Though much of my writing may not reflect this fact, I am a man who loves video games. On July 27th, I and many others celebrated the release of the long-awaited sequel to the beloved cult-classic Square Enix RPG The World Ends With You.
While I was late to pick up Neo, I have enjoyed the hours I have spent with it so far; however, in light of the release of the sequel, I believe it’s worth taking a look back at what made the original game so endearing. While different people will have different opinions on what made the game pull them in, I’d like to focus on what has, in retrospect, made the DS original place itself so firmly into my heart: the game’s commitment to its central theme.
The World Really Does End with You
It’s quite rare, I think, that a title so perfectly encapsulates the essence of a story. The phrase “The World Ends With You,” while sounding slightly apocalyptic, does not refer to Armageddon; rather, it refers to the end of your world as a physical boundary. The game’s title (and the character who uses the phrase in game) is saying that your world ends where you let it end. Those who keep to themselves, never leaving their own comfortable bubbles and shutting themselves away from the people and places around them are constricting their world, and while they may not necessarily be unhappy, they are missing out on so much of what life has to offer.
It’s only by interacting with others and being exposed to new places and new ideas that one can live their lives to the fullest and become the best version of themselves. This is the lesson that the main character, a teenage boy who has completely cut himself off from everyone around him, spends the entire game learning, and it’s a lesson that strongly impacted many who played the game.
As he plays the sinister Reaper’s Game, a game that sets dead souls on 7 days of dangerous missions for a chance at returning to life, he meets a number of people who convince him to start opening up and trusting others, as well as open his eyes to the wonders of the world he’s been ignoring. However, as I mentioned previously, it’s not just the plot and dialogue that further this theme; many of the game’s core mechanics also serve to reinforce this central idea.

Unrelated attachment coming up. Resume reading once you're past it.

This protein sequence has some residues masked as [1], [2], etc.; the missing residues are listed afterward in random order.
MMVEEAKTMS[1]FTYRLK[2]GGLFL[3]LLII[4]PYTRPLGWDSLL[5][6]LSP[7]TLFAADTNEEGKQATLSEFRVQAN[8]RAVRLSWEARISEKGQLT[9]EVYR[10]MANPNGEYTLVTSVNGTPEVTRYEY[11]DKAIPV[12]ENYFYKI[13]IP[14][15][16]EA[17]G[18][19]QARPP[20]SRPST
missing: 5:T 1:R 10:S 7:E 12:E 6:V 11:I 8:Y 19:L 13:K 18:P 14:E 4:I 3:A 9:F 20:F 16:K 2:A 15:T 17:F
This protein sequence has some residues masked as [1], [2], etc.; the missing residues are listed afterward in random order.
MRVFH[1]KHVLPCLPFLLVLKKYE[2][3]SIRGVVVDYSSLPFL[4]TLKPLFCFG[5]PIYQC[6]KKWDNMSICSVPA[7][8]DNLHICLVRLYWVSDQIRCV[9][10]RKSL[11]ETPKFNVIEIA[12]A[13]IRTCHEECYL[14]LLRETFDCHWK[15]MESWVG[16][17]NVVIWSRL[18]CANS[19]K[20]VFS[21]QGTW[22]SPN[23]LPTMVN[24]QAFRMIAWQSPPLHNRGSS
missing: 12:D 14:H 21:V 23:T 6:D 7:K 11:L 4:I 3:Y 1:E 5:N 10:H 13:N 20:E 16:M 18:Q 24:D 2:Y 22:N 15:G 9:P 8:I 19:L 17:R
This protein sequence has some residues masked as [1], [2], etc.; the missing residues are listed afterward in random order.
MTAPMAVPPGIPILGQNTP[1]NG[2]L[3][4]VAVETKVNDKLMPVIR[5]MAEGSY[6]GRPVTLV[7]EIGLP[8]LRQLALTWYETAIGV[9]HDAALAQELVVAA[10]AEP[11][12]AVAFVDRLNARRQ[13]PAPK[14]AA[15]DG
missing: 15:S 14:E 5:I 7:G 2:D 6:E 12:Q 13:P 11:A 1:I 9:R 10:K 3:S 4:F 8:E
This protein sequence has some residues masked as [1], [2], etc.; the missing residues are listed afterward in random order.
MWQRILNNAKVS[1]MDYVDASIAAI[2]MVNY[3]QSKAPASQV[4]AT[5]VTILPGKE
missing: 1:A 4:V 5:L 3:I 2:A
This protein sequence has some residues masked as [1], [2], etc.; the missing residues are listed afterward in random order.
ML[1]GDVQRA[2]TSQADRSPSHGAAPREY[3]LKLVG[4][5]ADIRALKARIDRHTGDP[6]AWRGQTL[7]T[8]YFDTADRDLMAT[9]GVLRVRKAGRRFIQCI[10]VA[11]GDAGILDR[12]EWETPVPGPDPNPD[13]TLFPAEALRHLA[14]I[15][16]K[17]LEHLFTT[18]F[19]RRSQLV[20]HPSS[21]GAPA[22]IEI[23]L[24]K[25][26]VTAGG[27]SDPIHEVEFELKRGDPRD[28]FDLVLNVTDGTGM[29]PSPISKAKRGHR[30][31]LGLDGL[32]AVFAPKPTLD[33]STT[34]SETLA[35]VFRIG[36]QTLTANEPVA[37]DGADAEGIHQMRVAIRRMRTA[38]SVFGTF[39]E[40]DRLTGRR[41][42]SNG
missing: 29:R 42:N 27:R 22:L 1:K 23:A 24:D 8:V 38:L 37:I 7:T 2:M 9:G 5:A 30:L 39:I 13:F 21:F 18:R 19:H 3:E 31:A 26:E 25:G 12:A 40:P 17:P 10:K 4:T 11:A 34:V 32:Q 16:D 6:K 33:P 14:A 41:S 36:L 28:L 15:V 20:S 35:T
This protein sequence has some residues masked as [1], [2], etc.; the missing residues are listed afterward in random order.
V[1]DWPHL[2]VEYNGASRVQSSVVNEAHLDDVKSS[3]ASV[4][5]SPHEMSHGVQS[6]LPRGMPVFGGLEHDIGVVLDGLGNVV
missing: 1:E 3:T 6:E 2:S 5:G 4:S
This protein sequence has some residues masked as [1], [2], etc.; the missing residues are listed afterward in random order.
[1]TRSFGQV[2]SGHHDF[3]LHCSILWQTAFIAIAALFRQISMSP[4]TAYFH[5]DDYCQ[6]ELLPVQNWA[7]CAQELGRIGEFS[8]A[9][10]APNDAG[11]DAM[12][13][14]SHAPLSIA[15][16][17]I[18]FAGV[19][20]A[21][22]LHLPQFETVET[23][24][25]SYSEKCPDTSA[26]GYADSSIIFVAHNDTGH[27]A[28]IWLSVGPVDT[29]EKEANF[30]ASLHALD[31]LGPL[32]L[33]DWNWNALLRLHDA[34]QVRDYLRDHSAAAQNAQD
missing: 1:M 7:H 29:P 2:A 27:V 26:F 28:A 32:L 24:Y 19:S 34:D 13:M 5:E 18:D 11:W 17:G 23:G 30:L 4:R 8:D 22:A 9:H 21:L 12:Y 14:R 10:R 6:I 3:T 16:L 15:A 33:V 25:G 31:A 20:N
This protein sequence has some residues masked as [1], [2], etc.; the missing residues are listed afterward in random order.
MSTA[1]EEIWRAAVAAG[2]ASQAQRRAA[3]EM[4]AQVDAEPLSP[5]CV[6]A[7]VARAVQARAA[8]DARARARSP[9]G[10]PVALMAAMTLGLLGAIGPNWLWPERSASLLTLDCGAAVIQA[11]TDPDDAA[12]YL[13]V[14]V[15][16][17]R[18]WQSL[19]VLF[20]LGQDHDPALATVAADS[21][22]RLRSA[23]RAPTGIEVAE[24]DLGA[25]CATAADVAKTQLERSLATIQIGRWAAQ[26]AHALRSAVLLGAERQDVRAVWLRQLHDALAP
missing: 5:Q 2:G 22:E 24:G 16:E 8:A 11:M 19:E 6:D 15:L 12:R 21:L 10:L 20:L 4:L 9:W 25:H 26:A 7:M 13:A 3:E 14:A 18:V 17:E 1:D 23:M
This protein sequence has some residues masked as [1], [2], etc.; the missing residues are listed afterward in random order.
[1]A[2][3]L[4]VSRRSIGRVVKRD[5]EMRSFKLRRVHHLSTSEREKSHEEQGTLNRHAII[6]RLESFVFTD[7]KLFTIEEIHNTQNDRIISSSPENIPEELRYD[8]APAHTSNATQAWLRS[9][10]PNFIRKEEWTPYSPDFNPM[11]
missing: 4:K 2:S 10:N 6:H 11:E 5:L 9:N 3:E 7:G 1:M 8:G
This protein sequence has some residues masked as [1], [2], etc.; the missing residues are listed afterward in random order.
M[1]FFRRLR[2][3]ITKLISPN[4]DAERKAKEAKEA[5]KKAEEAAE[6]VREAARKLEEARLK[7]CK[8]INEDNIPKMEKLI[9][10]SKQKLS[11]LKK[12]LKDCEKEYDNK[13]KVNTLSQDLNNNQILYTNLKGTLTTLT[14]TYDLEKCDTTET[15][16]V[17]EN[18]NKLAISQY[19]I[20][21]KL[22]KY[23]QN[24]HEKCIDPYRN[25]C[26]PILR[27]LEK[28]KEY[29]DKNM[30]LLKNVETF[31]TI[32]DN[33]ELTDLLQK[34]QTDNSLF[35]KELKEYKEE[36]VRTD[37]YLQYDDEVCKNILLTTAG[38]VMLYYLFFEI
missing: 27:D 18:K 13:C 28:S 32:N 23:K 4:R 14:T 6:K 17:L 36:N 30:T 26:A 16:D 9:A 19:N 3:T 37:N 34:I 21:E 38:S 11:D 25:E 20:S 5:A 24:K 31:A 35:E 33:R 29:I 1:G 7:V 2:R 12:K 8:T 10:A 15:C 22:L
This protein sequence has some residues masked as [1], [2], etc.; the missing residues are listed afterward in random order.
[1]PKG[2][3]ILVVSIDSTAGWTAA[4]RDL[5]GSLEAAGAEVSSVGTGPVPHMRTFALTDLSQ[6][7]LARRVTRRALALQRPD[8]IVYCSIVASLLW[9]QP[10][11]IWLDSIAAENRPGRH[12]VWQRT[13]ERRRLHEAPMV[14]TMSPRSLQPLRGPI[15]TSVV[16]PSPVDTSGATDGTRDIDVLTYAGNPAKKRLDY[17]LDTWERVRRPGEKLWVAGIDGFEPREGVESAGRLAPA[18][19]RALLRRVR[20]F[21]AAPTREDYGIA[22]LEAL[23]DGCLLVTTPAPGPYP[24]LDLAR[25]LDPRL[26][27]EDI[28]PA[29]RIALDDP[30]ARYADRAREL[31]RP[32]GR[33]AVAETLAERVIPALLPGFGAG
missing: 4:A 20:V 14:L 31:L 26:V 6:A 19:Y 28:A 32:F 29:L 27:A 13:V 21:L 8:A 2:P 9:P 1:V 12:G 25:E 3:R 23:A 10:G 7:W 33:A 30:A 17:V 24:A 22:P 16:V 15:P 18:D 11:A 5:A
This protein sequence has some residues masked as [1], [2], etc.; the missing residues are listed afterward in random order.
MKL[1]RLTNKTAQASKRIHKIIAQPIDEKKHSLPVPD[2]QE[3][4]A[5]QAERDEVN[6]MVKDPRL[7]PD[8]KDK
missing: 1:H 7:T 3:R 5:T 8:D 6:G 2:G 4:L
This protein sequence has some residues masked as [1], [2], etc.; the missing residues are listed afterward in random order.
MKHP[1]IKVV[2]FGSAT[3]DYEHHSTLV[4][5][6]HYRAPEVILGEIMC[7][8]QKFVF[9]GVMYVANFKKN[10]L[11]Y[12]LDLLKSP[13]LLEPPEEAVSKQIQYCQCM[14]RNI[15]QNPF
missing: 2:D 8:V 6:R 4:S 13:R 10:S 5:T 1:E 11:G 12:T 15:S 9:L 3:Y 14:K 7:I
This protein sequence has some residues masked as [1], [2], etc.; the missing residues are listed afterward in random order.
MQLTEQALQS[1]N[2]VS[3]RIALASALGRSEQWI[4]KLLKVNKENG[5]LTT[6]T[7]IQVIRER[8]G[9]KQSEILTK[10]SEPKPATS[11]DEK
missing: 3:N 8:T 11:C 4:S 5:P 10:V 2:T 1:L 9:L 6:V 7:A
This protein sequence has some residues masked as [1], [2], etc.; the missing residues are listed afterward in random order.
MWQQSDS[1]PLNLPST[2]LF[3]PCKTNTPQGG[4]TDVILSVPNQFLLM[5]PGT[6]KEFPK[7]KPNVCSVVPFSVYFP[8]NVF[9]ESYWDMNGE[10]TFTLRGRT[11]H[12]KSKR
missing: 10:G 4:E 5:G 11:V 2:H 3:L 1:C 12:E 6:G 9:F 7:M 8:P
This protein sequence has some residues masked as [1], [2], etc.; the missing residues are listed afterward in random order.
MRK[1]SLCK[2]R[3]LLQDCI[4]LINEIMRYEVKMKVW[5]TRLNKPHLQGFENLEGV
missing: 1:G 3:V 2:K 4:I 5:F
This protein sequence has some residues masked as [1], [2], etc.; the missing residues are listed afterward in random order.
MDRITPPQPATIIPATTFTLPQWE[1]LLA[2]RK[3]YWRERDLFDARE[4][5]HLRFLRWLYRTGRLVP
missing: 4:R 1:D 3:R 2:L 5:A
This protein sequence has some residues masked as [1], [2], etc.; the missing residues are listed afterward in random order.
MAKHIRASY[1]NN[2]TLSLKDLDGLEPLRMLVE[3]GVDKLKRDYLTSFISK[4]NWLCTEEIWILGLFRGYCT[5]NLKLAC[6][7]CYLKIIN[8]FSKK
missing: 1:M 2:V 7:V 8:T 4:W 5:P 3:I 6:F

It Takes Two to Tango
For those unfamiliar with the combat system of The World Ends with You, the original game uses the DS’ twin screens to create an incredibly unique (and sometimes mind bending) experience. In-universe, the game’s main enemies, the Noise, exist simultaneously in two dimensions and must be destroyed in both places simultaneously, or else they can not die. Thus, participants in the Reapers’ Game must form partnerships with other players in order to erase these monsters from existence.
While the justification may sound somewhat convoluted, the resulting battle structure is fascinating: the player controls two characters, with one on each of the DS’s screens. The character on the top screen is controlled with the D-pad, while the protagonist, Neku, occupies and is controlled by the touch screen. Neku uses a variety of pins, each with different effects and methods of activation (swiping, tapping enemies, etc.), that the player can mix and match in small groups called “decks.” Each of the game’s partner characters has a different gimmick, requiring different input chains on the d-pad.
If one were required to operate both of these completely concurrently, it would get overwhelming far too quickly; however, to further the theme of synergy with others as the ideal, the game implements an interesting combo system: when you complete a combo with one character, a ball of light will bounce up to the character on the opposite screen, powering them up.